A number of newspaper articles have today reported on a Norwegian study which has found an association between higher levels of male hormones in pregnancy and the ability to breastfeed after birth. The authors are reported to have extrapolated from their findings that mothers’ ability to breastfeed is entirely down to these hormone levels. They are also reported to have claimed that exposure to high levels of testosterone before birth account for the differences in health outcomes between breast and bottle fed babies. The findings of this small study are of interest and may warrant further investigation. However, the claims made in relation to these findings do not account for the large differences in breastfeeding rates between countries, with some having 99% of mothers successfully breastfeeding. They are also contradicted by the large body of evidence which shows that levels of successful breastfeeding can be increased by a range of improved support interventions.
The claims made relating to the health outcomes of breastfeeding do not account for the dose response found in many studies, which show that babies breastfed exclusively or for longer periods have the best overall outcomes.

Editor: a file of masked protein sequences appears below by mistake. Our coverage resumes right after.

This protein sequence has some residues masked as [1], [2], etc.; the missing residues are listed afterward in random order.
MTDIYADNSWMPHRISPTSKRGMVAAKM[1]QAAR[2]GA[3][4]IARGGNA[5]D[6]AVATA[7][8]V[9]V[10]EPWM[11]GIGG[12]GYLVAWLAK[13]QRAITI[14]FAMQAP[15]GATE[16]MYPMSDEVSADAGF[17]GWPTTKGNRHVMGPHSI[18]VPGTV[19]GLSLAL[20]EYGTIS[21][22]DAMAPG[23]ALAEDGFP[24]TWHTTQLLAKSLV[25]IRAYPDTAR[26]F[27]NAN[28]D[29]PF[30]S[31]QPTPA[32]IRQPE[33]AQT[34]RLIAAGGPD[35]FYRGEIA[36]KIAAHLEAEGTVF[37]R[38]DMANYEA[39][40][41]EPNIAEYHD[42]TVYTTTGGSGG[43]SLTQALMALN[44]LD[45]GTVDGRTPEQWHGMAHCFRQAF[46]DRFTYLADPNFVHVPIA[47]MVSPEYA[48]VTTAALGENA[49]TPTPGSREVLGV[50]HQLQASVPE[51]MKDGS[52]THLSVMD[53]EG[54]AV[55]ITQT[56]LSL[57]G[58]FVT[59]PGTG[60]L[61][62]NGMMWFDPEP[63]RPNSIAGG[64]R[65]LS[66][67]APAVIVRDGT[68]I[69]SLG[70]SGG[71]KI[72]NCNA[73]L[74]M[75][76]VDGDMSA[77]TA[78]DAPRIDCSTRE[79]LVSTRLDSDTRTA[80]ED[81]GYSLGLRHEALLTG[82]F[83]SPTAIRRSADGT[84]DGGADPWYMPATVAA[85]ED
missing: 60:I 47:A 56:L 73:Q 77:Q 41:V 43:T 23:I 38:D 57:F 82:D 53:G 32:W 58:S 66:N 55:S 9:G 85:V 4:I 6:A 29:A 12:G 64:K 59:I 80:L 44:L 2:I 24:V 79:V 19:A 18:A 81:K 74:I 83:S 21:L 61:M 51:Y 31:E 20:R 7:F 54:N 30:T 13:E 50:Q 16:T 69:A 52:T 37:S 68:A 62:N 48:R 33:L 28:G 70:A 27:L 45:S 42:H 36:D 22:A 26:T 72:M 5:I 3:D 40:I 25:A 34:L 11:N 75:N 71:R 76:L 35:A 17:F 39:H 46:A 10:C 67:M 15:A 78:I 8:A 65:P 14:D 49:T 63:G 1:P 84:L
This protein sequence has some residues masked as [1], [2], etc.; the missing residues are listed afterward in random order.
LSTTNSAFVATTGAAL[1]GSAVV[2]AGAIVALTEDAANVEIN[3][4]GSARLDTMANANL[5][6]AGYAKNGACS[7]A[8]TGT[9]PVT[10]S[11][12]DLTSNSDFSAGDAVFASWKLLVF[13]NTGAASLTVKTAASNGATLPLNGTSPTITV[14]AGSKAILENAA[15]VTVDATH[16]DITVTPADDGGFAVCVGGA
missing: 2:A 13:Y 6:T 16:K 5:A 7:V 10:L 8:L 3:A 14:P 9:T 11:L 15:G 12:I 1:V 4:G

The study does not account for or tally with the known mechanisms for how breastmilk protects against illness. For example, breastmilk contains a range of anti-infective properties including immunoglobulins, white cells, anti-inflammatory components, enzymes and non-antibody factors such as lactoferrin and the bifidus factor.
The body of evidence for the benefits of breastfeeding is very large and comes from a wide range of studies into many different illnesses, carried out by numerous researchers in many different universities. Systematic reviews of the literature have also been carried out and are especially useful, as they are able to eliminate weak studies and combine the findings of all the high-quality papers in order to demonstrate with the greatest reliability whether a protective effect truly exists. It is important to note that there is variability in the quality and depth of evidence in relation to some illnesses which is why the authors of these reviews tend to call for further research to clarify the finding. It remains the case, however, that the evidence for the advantages of breastfeeding is strong.
The two most recent and influential reviews were carried out by the Agency for Health and Research Quality and the World Health Organization and are summarised below:( Read more...Collapse )